Filed under: In the Studio, Process Of A Painting | Tags: Ellen C. Caldwell, In the Studio, Matthew Bourbon, Process of a Painting
Matthew Bourbon (NAP #90, #102) creates a wonderful balance in his paintings – he fills organic shapes and figures with loud, bold, geometric shapes. Rather than seeming meddlesome or intrusive, though, these shapes look and feel quite at home in the spaces they occupy.
Bourbon shared his step-by-step process for and thoughts behind his painting Ms. Motives in this Process of a Painting piece…There are quiet andwonderful moments throughout his process – one of my favorites being the point in the painting where he has painted Ms. Motives’ legs so naturalistically, before covering them in their metaphorical and painterly geometric “tights.” – Ellen C. Caldwell, Los Angeles Contributor
Playful, curious, and enticing, his works are something I want to see in abstracted art today – they are highly conceptual; they make me think, laugh, smile, and enjoy the bright, boldness of his humor, intellect, and wit.
Matthew Bourbon: Ms. Motives started with a basic desire to create a painting that had a haiku brevity. I wanted to highlight an equivocation between depicting things in a perceived pictorial space and painting things with a type of modernist flatness. I liked the basic idea/image of a person’s legs touching the ground and something obscuring the top half of the figure. In past paintings I have used “abstract” forms as a kind of animate character within my paintings. In this instance I wanted to alter this slightly and place more emphasis on a kind of veil connected to the figure–almost like a garment–but not exactly. I only had a vague sense of it at the start.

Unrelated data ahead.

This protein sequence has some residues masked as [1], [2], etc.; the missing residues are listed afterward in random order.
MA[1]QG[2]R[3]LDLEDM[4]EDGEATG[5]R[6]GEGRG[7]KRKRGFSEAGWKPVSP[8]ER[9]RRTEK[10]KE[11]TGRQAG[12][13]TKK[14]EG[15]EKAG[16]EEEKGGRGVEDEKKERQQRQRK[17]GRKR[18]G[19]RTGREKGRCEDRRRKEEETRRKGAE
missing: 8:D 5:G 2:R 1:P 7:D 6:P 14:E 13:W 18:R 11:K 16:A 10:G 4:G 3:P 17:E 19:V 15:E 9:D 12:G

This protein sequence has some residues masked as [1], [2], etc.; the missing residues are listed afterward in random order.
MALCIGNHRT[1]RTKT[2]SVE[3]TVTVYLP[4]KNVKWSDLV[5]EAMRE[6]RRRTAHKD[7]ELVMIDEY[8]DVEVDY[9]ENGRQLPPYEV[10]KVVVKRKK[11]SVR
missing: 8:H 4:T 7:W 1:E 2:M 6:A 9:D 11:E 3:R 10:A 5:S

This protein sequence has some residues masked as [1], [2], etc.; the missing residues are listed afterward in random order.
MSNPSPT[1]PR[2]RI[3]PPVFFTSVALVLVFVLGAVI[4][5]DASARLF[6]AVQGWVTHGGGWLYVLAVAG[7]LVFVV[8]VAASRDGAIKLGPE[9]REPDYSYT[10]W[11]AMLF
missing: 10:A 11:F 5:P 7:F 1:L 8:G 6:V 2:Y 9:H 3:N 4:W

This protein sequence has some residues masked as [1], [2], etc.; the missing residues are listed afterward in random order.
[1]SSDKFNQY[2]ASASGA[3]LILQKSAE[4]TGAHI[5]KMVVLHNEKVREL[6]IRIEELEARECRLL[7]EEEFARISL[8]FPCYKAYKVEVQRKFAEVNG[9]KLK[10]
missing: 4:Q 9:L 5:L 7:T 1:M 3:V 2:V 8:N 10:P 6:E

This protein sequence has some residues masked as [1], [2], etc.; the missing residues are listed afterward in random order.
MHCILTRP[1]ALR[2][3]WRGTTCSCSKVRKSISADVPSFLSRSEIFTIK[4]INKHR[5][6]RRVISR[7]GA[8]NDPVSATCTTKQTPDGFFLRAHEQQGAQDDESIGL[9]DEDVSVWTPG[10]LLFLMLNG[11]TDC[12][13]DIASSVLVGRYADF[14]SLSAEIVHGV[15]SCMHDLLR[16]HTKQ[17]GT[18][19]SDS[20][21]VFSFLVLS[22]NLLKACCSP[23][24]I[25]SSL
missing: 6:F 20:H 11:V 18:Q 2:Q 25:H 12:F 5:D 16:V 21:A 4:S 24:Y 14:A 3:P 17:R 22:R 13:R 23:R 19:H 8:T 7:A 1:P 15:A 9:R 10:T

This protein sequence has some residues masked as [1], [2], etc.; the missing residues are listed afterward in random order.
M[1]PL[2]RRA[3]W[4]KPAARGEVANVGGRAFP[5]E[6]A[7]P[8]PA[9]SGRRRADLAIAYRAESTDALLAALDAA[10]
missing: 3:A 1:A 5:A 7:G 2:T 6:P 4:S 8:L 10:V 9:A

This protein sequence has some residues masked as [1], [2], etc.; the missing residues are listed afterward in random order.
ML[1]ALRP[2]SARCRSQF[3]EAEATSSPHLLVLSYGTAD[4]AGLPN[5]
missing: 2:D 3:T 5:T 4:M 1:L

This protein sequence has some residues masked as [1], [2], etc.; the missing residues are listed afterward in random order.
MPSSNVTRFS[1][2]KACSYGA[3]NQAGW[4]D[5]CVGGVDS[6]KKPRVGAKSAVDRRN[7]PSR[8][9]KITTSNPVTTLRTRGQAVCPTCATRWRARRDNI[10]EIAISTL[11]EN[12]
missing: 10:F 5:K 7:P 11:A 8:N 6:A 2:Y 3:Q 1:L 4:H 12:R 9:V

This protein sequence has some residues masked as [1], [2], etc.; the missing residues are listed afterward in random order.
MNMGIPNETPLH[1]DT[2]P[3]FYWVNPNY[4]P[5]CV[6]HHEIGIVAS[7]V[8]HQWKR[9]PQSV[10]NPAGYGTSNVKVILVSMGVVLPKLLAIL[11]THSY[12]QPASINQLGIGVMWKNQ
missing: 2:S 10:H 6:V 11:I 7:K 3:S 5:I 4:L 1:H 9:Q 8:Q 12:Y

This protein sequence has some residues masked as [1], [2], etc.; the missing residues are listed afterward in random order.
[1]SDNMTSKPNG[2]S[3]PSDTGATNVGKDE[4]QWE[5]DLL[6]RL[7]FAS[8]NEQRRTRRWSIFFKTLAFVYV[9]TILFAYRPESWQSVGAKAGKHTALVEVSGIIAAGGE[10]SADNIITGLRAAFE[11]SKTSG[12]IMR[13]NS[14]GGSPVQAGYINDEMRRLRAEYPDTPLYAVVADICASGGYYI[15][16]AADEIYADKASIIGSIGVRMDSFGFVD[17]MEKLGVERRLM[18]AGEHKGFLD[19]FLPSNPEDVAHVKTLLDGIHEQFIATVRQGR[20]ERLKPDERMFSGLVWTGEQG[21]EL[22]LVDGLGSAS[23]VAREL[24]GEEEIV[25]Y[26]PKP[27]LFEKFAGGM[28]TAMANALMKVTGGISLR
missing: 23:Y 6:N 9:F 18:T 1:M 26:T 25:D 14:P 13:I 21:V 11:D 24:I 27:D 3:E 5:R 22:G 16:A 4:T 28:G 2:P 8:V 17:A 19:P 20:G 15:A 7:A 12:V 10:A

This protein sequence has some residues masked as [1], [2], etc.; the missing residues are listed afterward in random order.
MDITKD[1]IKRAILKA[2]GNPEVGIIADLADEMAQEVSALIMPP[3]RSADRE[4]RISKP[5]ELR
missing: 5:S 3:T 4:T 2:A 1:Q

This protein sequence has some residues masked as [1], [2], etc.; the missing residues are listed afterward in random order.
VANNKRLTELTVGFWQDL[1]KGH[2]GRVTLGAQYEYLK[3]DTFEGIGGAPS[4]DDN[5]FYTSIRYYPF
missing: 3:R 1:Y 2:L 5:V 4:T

MB: I am also consistently interested in degrees of legibility within my paintings–just how information is revealed or obscured and what that does to a pictorial language describing the world, but also how it affects the supposed narrative or possible interpretations of story etc. I purposefully wanted to limit or frustrate an easily understood narrative. I am skeptical of easy interpretive solutions, because I think them false and philosophically untenable. I hope my images are specific in form, but evocative and pregnant with a range of possible attributable meanings.
MB: My insistence on flexible and sometimes obtuse relationships to ideas, themes and narrative within my art has parallels for me in a real human/social sense. I believe people are by nature communicating beings, but our efforts at clear communication are partial, contradictory and often opaque to the internal dialogues within our minds. Motivation, both as an artist, but also day-to-day motivation intrigues me. Our efforts to bridge this communication divide seems essential to how one comprehends or miscomprehends the lives and actions of others.
MB: I hope I am not too Pollyannaish, but I want all my painterly maneuvers to be relevant to this kind of thinking. Not that it all needs to be knowable to a viewer, but that all this runs around my brain and hopefully affects my decisions as I make my paintings.
MB: Essentially for me, Ms. Motives became a woman–who stands in for a type of otherness. She is already twice removed from me as both a fiction and since I am a man. Further, she is only revealed in the detail of her walking legs. I grant that there is a certain sensuous or even sexual quality to the image, but also analytic—which all seems germane to what this painting is for me in the largest sense.
All images: Courtesy of the artist and Darke Gallery, Houston TX
Matthew Bourbon’s art has been exhibited nationally and internationally. Past solo exhibitions include Tender Pioneers, Darke Gallery, Houston Texas; Crass, Cruel and Uncouth, Conduit Gallery, Dallas, Texas; The Artist’s Eye, Kimbell Art Museum, Fort Worth, Texas; and True Fictions, Studio 107, Austin, Texas. Bourbon has been nominated and won numerous awards for his work. Most recently, he was awarded the 2013 Otis and Velma Davis Dozier Travel Grant by the Dallas Museum of Art. Bourbon is currently an Associate Professor of Art at the University of North Texas’ College of Visual Arts and Design. He is also an art critic and contributor to Art Forum Online, Flash Art, ArtNews, New York Arts Magazine, Glasstire.
Ellen C. Caldwell is an LA-based art historian, writer, and editor.
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